cph13 at case.edu
Fri Mar 27 21:15:18 CDT 2015
Interesting that you should bring up the ^ and tilde. Their OS independence
and IBM mainframe compatibility is the reason in 1985 I chose them as the
command prefixes for the now widely used ZPL label design programming
language. ISO 646 IRV was chosen as the programming character set.
On Friday, March 27, 2015, David Starner <prosfilaes at gmail.com> wrote:
> On Fri, Mar 27, 2015 at 2:03 PM, Michael Norton
> > This is good because when the volumes of traffic begin to exponentially
> increase over a space, if there are predominant formulations of Unicode for
> each, they need to be recognized for a number of reasons depending on which
> sector or, as you say, corpus, you're in.
> > In the above example, I think it's safe to say U+0020 online, though I
> would like to compare with the other 30 "space" characters you mentioned
> Markus. If I know traffic figures for where the other space characters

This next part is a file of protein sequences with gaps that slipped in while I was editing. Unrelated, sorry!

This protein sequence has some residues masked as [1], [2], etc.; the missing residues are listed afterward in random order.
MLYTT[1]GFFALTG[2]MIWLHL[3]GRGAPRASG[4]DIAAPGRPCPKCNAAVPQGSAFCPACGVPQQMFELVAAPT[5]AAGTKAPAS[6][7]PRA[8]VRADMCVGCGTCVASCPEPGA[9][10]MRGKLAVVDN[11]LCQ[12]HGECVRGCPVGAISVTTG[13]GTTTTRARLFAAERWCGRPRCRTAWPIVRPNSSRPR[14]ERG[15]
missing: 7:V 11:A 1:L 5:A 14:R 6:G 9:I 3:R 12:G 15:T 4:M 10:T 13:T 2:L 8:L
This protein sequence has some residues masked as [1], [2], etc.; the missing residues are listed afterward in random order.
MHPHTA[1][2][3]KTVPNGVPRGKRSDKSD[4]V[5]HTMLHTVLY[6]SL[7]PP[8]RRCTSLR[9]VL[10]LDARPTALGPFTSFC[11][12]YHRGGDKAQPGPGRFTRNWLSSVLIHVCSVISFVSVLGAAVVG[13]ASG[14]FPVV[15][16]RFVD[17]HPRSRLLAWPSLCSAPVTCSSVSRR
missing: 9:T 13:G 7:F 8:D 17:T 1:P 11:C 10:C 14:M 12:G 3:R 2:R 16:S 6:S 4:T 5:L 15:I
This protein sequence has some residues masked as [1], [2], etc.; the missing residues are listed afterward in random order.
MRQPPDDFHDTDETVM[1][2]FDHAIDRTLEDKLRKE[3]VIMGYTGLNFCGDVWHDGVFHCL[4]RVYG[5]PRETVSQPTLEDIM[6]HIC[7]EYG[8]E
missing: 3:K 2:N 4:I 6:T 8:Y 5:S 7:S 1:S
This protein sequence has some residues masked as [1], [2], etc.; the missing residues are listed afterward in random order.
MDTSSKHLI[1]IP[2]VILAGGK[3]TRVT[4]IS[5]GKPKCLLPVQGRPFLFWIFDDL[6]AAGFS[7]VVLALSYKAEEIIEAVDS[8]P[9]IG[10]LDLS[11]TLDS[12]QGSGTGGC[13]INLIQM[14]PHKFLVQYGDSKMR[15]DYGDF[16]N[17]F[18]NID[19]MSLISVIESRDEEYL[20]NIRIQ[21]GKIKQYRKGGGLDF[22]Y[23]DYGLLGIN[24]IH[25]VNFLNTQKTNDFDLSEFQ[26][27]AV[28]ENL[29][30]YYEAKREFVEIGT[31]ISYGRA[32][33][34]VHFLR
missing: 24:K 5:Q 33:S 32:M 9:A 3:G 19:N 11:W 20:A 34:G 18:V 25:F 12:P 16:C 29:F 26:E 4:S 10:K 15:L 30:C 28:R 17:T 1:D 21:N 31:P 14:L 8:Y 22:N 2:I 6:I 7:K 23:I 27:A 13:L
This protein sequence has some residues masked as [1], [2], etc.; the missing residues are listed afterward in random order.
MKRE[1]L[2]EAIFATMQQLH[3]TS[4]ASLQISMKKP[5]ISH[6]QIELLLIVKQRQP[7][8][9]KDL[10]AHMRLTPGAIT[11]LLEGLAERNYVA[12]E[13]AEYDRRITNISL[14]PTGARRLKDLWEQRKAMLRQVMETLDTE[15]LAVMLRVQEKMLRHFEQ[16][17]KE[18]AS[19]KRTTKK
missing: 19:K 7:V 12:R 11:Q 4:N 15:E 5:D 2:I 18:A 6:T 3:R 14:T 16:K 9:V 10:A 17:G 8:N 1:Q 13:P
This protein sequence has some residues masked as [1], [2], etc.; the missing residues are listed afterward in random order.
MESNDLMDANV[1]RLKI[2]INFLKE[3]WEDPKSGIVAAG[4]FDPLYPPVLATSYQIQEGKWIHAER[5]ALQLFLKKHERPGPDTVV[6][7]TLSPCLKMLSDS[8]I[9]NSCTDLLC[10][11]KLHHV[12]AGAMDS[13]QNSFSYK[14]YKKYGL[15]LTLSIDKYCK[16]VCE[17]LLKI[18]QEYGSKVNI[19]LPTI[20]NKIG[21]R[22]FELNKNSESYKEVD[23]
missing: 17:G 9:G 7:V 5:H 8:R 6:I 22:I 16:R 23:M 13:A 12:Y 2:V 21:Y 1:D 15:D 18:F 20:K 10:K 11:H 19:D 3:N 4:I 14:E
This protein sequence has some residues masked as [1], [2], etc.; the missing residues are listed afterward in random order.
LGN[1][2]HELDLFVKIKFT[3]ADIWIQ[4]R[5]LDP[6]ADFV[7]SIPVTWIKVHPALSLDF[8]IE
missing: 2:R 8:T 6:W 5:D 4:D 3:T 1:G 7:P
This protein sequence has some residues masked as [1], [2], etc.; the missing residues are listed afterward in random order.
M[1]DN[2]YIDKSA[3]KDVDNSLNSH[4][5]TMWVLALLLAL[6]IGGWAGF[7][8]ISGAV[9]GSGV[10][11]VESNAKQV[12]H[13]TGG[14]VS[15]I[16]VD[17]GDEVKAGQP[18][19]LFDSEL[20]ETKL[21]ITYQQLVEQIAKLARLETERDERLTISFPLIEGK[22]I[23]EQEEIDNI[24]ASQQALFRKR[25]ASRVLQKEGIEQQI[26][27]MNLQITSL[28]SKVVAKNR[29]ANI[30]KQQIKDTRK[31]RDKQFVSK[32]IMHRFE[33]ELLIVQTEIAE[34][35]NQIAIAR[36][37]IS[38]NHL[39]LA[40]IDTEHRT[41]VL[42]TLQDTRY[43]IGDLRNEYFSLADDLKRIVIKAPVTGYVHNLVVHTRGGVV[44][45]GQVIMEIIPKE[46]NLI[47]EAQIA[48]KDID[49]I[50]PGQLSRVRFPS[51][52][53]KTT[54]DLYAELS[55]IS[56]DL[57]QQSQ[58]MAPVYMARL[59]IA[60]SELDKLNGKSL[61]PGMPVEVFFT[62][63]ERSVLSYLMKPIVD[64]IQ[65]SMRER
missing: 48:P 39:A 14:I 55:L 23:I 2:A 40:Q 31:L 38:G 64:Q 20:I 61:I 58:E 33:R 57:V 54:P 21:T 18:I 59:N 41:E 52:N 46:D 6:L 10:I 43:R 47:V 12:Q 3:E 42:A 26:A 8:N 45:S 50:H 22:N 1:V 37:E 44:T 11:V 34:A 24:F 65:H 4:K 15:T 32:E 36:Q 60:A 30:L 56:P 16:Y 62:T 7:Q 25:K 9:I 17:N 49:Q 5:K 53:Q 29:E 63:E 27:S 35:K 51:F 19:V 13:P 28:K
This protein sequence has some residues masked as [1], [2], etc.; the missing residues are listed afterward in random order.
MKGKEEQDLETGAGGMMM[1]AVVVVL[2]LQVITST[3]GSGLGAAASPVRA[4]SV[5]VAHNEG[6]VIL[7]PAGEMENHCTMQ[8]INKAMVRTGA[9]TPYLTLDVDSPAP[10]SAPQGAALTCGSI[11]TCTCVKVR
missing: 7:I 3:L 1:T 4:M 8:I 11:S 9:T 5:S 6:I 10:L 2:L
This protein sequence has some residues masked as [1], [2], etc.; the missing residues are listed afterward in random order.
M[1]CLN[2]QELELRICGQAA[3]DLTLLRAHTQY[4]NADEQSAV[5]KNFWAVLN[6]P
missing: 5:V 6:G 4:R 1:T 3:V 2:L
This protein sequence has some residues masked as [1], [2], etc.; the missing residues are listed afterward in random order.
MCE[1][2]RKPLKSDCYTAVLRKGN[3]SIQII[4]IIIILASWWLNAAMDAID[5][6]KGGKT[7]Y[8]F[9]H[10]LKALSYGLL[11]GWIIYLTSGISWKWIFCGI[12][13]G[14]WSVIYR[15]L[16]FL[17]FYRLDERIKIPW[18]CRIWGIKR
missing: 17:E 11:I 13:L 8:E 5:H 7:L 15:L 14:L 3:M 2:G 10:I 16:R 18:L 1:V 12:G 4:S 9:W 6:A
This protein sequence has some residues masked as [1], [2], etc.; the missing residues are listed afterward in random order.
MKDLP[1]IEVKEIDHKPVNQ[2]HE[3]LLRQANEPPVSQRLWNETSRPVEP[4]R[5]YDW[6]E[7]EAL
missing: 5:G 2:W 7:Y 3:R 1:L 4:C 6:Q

> are used, I can draw a pretty good estimation and correlation of it.
> ASCII characters are the safest to use online (everyone supports
> them), except when they are the most dangerous (characters found
> outside ASCII can rarely be used for tag/SQL/code injection). If you
> want to know what people can display, look at the fonts that come with
> the OSes that you're interested in. There's interesting things you can
> do with this data, but if you want to know what's safe online, it's
> way more important to be familiar with the basic preexisting character
> sets then to know what the distribution of characters is. ~ and ^ will
> work about everywhere, whereas á won't and ę is even worse, and that
> has nothing to do with their frequency online.
> Kie ekzistas vivo, ekzistas espero.
> Unicode mailing list
Clive P. Hohberger, PhD MBA
Clive Hohberger, LLC
+1 847 910 8794
cph13 at case.edu
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